Robin Barquenast
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« Reply #22 on: July 23, 2007, 10:35:47 pm »

History

It was built between 4000 and 3000 BC by some of the earliest farmers to inhabit the island. It is also known as Brownshill Portal Tomb, so-called because the entrance to the burial chamber was flanked by two large upright stones (orthostats) supporting the granite capstone, or roof, of the chamber. The capstone is thought to have been covered by an earthen mound and a gate stone blocked the entrance.

At Brownshill both portal stones and the gate-stone are still in situ; the capstone lies on top of the portals and gate-stone and slopes to the ground away from the entrance. Not much additional information is available on Brownshill because it has never been excavated.

The capstone at Brownshill, weighing an estimated 150 tonnes, is the largest discovered in Europe.
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Robin Barquenast
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« Reply #23 on: July 23, 2007, 10:37:23 pm »



Gate-stone flanked by the two portal stones supporting the capstone
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Robin Barquenast
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« Reply #24 on: July 23, 2007, 10:38:31 pm »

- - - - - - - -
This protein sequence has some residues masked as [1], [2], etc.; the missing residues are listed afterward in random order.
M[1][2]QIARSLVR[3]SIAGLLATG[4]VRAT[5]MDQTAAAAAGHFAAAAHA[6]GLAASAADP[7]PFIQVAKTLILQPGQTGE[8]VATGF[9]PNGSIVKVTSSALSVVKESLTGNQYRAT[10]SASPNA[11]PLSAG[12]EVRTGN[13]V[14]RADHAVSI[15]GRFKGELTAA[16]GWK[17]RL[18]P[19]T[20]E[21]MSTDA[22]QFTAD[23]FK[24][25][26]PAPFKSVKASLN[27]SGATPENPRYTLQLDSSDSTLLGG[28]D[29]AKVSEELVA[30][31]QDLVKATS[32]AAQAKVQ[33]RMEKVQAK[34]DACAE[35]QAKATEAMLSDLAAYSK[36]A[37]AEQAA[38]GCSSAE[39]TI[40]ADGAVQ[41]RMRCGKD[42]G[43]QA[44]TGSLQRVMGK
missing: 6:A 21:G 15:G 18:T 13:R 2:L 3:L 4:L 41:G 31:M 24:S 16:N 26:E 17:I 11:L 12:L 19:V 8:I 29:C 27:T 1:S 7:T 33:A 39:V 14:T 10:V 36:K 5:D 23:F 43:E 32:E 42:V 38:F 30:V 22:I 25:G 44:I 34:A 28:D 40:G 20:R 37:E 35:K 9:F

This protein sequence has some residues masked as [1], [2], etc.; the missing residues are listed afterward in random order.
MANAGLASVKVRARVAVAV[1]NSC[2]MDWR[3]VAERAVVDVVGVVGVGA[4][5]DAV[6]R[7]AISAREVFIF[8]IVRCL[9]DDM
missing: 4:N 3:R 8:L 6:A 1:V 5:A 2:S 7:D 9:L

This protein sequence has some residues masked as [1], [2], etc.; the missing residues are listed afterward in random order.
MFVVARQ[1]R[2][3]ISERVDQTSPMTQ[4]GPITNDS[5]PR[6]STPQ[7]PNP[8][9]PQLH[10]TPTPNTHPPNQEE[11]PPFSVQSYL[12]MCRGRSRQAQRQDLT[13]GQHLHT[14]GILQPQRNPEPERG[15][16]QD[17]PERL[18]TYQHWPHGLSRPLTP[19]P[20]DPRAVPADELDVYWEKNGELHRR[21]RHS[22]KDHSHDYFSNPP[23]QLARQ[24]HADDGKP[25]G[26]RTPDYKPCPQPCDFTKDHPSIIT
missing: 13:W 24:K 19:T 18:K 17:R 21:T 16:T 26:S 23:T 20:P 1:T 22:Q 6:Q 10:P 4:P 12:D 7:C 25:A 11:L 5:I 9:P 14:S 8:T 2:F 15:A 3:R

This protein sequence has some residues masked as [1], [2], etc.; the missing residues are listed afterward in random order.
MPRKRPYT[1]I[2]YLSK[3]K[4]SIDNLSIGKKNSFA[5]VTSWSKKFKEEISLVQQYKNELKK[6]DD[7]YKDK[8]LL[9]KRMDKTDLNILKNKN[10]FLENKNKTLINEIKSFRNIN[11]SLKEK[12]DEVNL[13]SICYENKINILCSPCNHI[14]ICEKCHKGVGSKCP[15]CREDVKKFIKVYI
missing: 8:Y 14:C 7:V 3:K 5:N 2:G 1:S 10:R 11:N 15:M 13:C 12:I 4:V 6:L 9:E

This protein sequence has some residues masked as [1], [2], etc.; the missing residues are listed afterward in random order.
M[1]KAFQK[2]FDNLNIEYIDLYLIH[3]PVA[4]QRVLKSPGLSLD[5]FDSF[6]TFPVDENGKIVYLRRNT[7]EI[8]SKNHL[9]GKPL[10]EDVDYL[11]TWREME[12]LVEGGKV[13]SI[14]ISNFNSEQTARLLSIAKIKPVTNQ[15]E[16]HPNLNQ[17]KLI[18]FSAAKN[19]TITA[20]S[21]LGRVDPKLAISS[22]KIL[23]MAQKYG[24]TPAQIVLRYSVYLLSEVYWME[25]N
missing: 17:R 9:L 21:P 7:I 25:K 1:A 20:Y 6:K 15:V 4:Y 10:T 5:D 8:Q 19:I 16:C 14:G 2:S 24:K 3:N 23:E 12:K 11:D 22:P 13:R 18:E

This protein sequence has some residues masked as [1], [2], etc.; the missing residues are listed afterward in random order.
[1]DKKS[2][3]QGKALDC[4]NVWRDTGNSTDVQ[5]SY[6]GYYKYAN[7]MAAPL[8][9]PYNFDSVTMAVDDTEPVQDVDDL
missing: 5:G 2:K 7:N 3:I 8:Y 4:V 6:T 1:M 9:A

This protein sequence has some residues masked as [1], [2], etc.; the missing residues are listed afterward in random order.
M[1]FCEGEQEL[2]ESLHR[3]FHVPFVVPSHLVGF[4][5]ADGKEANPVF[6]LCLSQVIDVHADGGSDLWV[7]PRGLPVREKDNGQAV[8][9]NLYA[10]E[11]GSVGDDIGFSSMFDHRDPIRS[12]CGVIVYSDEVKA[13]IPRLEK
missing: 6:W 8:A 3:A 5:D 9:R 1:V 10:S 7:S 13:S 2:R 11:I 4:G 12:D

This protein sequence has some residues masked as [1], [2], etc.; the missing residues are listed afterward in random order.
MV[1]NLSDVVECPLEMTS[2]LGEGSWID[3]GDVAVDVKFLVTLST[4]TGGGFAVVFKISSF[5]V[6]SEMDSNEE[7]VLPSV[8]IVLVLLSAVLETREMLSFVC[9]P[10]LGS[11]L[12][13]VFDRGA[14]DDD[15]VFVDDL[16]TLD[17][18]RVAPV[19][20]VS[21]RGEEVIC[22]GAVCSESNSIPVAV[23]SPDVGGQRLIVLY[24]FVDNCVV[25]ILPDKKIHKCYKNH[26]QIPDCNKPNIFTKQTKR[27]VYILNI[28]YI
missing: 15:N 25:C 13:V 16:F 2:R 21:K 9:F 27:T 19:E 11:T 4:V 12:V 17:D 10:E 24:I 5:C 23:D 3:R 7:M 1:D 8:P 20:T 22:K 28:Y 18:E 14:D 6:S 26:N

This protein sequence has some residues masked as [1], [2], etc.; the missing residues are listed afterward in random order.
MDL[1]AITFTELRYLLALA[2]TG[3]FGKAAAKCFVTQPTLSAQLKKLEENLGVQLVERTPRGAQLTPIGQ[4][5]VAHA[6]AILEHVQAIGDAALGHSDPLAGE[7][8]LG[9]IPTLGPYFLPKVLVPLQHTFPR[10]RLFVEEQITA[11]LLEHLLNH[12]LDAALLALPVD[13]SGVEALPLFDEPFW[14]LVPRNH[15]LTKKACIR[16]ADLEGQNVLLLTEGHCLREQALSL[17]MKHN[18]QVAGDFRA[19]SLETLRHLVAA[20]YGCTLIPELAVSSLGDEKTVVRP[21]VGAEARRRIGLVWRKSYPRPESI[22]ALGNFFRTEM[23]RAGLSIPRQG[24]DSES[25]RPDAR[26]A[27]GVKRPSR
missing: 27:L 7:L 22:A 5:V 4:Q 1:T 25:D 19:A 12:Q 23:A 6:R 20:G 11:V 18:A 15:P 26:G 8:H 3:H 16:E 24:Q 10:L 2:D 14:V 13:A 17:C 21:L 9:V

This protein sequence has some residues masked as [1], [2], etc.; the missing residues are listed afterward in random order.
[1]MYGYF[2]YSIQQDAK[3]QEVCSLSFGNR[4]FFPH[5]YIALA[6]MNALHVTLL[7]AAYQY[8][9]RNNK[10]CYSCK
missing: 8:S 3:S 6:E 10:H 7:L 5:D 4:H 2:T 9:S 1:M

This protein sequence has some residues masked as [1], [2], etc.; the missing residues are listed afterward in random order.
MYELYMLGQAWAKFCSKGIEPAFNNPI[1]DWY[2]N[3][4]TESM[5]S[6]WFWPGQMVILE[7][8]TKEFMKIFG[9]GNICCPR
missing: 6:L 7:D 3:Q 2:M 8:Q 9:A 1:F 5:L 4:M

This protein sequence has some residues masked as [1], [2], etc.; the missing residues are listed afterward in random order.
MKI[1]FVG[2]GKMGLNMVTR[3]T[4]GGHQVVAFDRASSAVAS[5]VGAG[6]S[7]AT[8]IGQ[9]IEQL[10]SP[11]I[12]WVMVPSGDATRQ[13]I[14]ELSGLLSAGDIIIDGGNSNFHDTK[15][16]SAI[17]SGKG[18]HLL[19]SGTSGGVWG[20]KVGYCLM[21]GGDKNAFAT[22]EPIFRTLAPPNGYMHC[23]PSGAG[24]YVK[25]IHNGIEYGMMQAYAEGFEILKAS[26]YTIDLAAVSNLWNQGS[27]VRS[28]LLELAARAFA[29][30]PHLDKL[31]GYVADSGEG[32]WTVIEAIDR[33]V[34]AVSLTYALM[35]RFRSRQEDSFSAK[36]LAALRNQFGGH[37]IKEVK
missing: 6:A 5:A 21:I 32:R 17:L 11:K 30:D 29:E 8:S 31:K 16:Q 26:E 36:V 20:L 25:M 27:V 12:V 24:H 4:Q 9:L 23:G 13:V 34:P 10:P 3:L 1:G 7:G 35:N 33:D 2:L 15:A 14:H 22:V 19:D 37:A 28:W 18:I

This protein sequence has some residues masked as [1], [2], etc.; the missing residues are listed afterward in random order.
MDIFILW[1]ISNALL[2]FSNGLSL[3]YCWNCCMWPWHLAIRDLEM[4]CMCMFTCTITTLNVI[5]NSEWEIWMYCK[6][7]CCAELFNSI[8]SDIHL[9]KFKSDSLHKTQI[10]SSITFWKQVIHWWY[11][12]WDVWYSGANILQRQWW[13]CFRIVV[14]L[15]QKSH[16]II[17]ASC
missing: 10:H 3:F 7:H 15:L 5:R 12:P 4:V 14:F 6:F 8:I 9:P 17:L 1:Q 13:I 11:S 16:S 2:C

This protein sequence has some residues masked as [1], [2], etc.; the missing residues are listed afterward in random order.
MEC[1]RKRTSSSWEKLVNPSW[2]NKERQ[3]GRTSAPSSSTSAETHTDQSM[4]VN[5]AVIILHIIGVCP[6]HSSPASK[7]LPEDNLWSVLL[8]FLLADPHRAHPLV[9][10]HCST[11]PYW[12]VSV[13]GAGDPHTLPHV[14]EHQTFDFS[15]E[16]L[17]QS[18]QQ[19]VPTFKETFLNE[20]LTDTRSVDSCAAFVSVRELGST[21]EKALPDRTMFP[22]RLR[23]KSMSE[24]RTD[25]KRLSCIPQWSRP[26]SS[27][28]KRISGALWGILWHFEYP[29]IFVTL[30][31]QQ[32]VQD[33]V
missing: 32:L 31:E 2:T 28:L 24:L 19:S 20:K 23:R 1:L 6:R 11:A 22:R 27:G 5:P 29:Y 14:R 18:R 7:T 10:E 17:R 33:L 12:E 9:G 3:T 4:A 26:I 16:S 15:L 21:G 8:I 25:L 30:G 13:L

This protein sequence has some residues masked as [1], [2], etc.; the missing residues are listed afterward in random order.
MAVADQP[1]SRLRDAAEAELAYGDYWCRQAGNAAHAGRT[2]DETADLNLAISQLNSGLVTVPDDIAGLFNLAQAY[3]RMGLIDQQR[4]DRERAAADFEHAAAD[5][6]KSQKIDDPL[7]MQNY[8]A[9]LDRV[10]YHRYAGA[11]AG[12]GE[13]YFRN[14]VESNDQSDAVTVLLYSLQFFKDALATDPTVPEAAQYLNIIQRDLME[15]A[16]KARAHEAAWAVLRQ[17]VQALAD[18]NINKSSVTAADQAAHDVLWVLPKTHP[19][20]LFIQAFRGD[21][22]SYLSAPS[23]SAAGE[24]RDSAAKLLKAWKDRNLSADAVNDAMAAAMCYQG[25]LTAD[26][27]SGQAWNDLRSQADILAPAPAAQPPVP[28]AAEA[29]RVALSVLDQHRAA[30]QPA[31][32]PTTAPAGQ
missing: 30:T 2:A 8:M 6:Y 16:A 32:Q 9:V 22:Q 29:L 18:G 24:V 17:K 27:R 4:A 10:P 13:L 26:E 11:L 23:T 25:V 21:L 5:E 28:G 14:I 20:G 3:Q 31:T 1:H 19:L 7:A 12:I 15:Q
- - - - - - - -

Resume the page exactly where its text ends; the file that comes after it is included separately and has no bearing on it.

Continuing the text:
Brownshill Dolmen - seen from the road; silhouette of tourists indicates scale
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Robin Barquenast
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« Reply #25 on: July 23, 2007, 10:42:02 pm »



Wéris (Belgique/Belgium), le fameux site mégalithique./ the famous megalithic site
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Robin Barquenast
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« Reply #26 on: July 23, 2007, 10:44:26 pm »



Wéris (Belgique/Belgium), le fameux site mégalithique./ the famous megalithic site
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Robin Barquenast
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« Reply #27 on: July 23, 2007, 10:45:59 pm »



Wéris (Belgique/Belgium), le fameux site mégalithique./ the famous megalithic site
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Robin Barquenast
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« Reply #28 on: September 14, 2007, 10:38:00 pm »




Development of the European Megalithic Culture
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Robin Barquenast
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« Reply #29 on: November 04, 2007, 03:36:50 pm »



Spread of Megalith_culture_in_Europe